When I was in grad school, we had an author in residence who wrote mystery novels, and collected books of lists. He liked to know the name of the little silvery balls on Christmas cookies (dragées), the plastic bit at the end of the shoelace (aglet), and the name of the indentation at the bottom of a wine bottle (the kick, or the punt). He could tell us the parts of a stoplight (the tunnel visor is the metal bit out of which the light shines), and informed us that the rowel is the part of a cowboy's spur that rotates. He found his lists from David Wallechinsky and Amy Wallace's Book of Lists series.
Another great pair of references many writers use is the The Way Things Work series, and the How Stuff Works website and books. I discovered these when I was teaching, and the detailed illustrations include a naming of the parts, all the way down to the gears. Visual learners groove on that sort of thing, and it sends the author's imagination into the stratosphere... and generally made me forget that SSR was only supposed to go for fifteen minutes. Thank goodness for digital timers.
I have always loved knowing bits of minutiae, and learning something new. As writers, we can often spend tons of time exploring historical, social, and literary references to inform our own writing. It's easy to get ...lost in research.
I found another great place for you to get lost.
E2BN is the Learning Grid for the East of England and regional provider of the National Education Network. They've put out a website called Cookit! which is all about food and its history through time. There are recipes for 1970's cocktail sandwiches and Tudor frumenty, divided by class, time period, country, and level of healthiness. (Sandwiches, oddly, are less healthy than frumenty, to my mind). It's up to you if you just look on with horror or try and find the ingredients and make the stuff. Sure, you want hare terrine. G'wan!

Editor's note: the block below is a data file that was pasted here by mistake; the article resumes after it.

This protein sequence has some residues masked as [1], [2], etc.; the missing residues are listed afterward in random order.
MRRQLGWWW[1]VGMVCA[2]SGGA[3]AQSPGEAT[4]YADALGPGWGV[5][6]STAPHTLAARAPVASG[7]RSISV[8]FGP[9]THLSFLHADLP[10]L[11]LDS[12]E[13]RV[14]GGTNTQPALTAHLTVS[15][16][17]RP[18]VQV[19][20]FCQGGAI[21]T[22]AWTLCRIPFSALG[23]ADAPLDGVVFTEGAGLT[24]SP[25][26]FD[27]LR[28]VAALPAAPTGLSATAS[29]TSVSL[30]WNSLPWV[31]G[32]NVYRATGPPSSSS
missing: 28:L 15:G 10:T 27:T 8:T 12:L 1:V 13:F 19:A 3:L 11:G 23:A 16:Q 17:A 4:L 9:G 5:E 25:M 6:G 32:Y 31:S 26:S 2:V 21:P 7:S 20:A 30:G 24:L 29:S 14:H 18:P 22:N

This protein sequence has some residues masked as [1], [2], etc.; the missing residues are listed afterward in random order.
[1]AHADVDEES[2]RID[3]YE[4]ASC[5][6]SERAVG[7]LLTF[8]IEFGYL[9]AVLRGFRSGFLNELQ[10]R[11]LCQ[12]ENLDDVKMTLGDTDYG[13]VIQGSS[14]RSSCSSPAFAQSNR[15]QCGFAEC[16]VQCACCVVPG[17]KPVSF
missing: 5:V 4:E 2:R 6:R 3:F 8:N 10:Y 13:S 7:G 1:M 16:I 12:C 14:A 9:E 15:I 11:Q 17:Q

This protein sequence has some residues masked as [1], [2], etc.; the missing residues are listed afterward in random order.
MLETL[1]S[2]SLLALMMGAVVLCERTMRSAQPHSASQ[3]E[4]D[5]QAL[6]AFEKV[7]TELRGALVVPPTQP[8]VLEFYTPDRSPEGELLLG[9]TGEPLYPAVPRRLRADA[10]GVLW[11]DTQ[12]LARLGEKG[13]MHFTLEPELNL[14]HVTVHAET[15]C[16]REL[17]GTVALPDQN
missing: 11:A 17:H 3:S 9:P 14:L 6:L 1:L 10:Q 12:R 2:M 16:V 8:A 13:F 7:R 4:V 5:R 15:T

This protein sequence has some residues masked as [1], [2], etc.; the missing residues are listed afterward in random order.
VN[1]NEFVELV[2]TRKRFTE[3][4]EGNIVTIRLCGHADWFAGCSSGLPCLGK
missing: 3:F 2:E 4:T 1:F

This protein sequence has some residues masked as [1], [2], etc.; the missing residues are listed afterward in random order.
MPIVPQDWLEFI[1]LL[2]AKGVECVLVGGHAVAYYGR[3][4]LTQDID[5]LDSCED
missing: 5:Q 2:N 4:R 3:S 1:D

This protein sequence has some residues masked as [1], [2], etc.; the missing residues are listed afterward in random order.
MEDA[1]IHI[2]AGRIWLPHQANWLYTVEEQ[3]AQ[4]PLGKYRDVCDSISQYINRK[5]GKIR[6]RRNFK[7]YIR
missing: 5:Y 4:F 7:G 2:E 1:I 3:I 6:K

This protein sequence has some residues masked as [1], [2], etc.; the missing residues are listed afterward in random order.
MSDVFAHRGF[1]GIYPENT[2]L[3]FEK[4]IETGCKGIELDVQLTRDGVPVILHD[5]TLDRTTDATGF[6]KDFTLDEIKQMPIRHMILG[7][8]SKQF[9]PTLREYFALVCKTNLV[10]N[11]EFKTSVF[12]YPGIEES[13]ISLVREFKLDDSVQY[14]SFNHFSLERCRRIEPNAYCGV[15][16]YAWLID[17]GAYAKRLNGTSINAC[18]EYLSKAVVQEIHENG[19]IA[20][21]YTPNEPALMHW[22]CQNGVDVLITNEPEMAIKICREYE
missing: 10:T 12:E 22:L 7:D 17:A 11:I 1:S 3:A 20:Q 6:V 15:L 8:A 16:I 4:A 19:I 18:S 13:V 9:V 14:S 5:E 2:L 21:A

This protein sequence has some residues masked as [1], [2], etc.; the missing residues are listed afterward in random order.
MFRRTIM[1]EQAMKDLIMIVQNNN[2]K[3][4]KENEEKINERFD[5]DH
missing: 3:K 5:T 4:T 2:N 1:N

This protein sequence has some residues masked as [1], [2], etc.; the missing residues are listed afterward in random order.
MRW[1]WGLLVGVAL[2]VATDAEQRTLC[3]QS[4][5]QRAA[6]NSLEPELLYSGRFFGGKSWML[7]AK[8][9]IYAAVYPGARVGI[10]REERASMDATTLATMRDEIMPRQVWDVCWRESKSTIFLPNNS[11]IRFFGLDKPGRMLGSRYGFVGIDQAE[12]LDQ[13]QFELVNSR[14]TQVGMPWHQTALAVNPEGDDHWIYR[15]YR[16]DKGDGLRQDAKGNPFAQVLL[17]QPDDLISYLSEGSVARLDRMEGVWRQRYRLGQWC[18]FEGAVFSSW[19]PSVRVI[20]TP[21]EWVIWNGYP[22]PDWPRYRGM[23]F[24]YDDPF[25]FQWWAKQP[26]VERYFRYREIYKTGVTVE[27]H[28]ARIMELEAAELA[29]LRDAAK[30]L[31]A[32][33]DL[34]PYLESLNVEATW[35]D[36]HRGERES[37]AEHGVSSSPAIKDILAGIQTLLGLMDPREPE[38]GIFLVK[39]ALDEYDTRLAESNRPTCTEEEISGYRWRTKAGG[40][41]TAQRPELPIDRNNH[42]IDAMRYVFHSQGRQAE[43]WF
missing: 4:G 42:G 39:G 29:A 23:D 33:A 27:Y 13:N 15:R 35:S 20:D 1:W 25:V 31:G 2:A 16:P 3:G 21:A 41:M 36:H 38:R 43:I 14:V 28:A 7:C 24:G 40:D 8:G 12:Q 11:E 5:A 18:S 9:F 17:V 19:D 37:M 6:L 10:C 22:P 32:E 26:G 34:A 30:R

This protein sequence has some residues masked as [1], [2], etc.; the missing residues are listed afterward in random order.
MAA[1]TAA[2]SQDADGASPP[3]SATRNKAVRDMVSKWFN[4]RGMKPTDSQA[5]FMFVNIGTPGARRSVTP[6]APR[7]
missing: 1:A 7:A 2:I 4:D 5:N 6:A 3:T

It's another helpful site for writers of historical fiction (and history teachers), and it includes cooking podcasts, too. Fun, fun stuff.
Need a few words from flapper era slang? You've got it.
Howzabout some naughty Victorian words? Disturbingly, it's right here.
Want to hang with the workers in a medieval city? Head this way.
Now, writers, I'm supplying you with helpful shortcuts to make your work life easier. I am not providing you with an excuse to zone out on the internet. Put these in a folder on your home page, and get back to work. Right? Right.
P.S. - Psst, writers: If you have any other cool spots where you find unique and strange information useful to your fiction writing -- perhaps the names of the henna symbols drawn on bride's hands at Hindu weddings? Or the parts of a soft-serve ice cream machine? -- please drop it in the comments, and I'll add it to the post.
P.S. S. - For more writing notes guaranteed NOT to get you all lost and messed up in your research, check out yesterday's Shrinking Violets post.